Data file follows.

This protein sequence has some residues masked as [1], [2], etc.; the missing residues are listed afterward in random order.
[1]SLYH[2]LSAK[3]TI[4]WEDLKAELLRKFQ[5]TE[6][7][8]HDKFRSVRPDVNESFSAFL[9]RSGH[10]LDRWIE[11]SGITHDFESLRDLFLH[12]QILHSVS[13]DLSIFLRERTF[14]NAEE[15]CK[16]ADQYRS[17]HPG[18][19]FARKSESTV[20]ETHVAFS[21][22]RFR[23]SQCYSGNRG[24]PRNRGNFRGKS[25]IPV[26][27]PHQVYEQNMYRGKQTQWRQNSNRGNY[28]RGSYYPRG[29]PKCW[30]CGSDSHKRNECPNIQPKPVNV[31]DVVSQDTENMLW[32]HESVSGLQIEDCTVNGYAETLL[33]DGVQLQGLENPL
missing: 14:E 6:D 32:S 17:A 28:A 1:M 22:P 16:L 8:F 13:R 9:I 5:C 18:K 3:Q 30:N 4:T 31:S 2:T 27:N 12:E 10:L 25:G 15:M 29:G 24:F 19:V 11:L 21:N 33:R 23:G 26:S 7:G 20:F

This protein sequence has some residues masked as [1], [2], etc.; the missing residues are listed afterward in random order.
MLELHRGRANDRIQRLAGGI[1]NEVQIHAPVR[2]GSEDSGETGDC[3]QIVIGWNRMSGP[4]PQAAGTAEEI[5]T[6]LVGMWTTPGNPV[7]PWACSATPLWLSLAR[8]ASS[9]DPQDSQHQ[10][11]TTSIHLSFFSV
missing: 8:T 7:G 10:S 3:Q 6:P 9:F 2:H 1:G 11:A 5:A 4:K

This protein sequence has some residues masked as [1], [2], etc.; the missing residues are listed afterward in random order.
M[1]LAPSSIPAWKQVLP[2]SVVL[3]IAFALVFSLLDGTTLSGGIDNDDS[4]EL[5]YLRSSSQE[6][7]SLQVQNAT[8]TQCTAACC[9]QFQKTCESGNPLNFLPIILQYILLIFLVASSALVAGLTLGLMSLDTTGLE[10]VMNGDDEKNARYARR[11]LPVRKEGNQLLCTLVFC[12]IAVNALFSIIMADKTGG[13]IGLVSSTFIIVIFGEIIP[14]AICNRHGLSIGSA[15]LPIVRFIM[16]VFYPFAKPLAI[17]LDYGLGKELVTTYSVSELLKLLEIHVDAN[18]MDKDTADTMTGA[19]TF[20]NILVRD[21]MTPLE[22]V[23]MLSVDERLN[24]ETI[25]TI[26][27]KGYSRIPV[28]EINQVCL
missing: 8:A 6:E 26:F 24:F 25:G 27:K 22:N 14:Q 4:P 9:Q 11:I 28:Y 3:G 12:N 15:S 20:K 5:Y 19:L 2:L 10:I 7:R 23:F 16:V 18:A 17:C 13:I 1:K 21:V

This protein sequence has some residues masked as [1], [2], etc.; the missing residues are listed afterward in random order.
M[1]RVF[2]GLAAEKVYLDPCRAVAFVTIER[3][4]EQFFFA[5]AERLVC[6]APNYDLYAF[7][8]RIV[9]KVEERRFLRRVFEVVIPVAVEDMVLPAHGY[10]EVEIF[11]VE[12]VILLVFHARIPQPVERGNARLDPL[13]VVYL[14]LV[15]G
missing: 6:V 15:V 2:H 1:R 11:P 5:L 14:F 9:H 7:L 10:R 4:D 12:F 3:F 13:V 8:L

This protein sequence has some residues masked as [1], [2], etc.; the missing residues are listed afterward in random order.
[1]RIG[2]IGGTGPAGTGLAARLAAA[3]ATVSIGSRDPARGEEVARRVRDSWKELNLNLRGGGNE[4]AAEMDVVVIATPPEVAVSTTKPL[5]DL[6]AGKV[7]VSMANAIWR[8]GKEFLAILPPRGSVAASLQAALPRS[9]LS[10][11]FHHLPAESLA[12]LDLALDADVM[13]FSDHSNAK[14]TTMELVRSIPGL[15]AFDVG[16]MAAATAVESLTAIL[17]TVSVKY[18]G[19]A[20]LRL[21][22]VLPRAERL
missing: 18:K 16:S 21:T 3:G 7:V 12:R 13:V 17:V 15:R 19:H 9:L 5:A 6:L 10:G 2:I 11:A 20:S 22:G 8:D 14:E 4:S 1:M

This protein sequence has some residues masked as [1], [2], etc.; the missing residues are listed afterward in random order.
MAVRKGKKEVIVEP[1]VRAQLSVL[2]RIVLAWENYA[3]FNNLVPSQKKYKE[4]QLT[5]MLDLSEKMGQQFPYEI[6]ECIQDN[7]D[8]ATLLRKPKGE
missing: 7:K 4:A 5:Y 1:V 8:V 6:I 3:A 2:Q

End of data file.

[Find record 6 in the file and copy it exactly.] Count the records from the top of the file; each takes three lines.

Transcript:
This protein sequence has some residues masked as [1], [2], etc.; the missing residues are listed afterward in random order.
MAVRKGKKEVIVEP[1]VRAQLSVL[2]RIVLAWENYA[3]FNNLVPSQKKYKE[4]QLT[5]MLDLSEKMGQQFPYEI[6]ECIQDN[7]D[8]ATLLRKPKGE
missing: 7:K 4:A 5:Y 1:V 8:V 6:I 3:A 2:Q